Abortion providers urge judge to block Arizona 'personhood' law

Abortion rights activists protest outside the Arizona state Senate following the U.S. Supreme Court's decision to overturn Roe v. Wade, in Phoenix, Arizona, U.S. June 24, 2022. Joel Angel Juarez/USA TODAY NETWORK via REUTERS
  • State says personhood law does not criminalize abortion
  • Providers say law is unconstitutionally vague

(Reuters) - Arizona abortion providers on Friday urged a federal judge to block a state law recognizing the personhood of a fetus from the moment of fertilization, saying it was vague and opened them up to prosecution.

Jessica Sklarsky of the Center for Reproductive Rights, who argued for the providers at a hearing before U.S. District Judge Douglas Rayes in Phoenix, also said the provision could conflict with a law allowing abortion up to the 15th week of pregnancy set to take effect in September.

Kate Sawyer, of the Arizona attorney general's office, countered that the provision, which states that Arizona law must be interpreted to grant fertilized eggs, embryos and fetuses the same "rights, privileges and immunities available to other persons," was not intended to create any new crime related to abortion.

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Rayes did not rule at the hearing, though he questioned both sides extensively, in particular pressing Sawyer to explain what exactly the personhood law does.

The case is one of many disputes over state abortion laws in the wake of the U.S. Supreme Court's ruling in Dobbs v. Jackson Women's Health Organization, which overturned the court's longstanding precedents in Roe v. Wade and Casey v. Planned Parenthood guaranteeing abortion rights nationwide.

Arizona passed the personhood law in April 2021. Abortion providers sued to block it last August, arguing that it was unconstitutionally vague because it did not make clear what conduct, if any, it would prohibit.

Following the Dobbs ruling, the providers filed an emergency motion to enjoin the personhood law, saying it could subject providers to prosecution for aggravated assault, child endangerment or other crimes - though they noted that the state's homicide statute carves out abortion.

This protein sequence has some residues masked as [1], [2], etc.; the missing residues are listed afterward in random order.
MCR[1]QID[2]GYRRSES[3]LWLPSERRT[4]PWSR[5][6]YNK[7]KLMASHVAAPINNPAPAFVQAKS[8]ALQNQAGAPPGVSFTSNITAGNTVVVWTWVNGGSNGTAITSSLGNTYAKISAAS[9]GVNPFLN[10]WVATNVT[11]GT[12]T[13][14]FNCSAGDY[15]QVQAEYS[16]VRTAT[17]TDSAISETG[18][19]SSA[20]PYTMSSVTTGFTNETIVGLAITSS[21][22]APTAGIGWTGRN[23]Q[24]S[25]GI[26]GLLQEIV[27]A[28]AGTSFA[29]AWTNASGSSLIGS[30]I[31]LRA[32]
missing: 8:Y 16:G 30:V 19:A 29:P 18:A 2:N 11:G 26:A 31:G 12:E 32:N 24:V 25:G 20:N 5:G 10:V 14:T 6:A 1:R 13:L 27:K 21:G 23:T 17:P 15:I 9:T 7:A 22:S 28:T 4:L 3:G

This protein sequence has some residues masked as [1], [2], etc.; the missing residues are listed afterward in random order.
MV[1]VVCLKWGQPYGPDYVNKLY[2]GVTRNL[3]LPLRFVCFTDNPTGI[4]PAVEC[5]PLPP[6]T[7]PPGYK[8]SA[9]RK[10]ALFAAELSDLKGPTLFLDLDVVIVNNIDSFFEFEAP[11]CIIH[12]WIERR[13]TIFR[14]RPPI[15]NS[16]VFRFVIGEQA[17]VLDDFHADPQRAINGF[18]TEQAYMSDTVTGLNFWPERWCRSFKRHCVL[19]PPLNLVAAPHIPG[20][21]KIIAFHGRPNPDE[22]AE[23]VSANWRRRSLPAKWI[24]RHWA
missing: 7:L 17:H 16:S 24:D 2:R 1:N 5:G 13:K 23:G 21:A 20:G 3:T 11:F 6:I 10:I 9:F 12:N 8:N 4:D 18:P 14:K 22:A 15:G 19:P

The state countered in a filing that the provision's effect would have to be interpreted case by case by courts, making its exact effect "anyone's guess."

Rayes expressed concern about that position at Friday's hearing.

"How, in defendants' view, are plaintiffs supposed to comply with the law if it is anyone's guess what the law in Arizona is?" he asked Sawyer.

Sawyer said the law could not be challenged for vagueness because it merely creates a policy for interpreting other laws.

Sklarsky said her clients could not rely on the state's promise in court that the personhood law did not criminalize abortions.

Without an injunction, she said, the law would be "putting pregnant people in the state in immense danger."

Arizona in March passed a law banning most abortions after 15 weeks, set to take effect in September. Attorney General Mark Brnovich has also said he will seek to enforce a law from 1901, before Arizona was a state, banning virtually all abortions.

The case is Isaacson et al v. Brnovich et al, U.S. District Court, District of Arizona, No. 2:21-cv-01417.

For plaintiffs: Jessica Sklarsky of the Center for Reproductive Rights

For Arizona: Kate Sawyer of the Attorney General's office

Read more:

Arizona governor signs 15-week abortion ban into law

Judge temporarily blocks key aspect of new Arizona abortion law

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Brendan Pierson reports on product liability litigation and on all areas of health care law. He can be reached at brendan.pierson@thomsonreuters.com.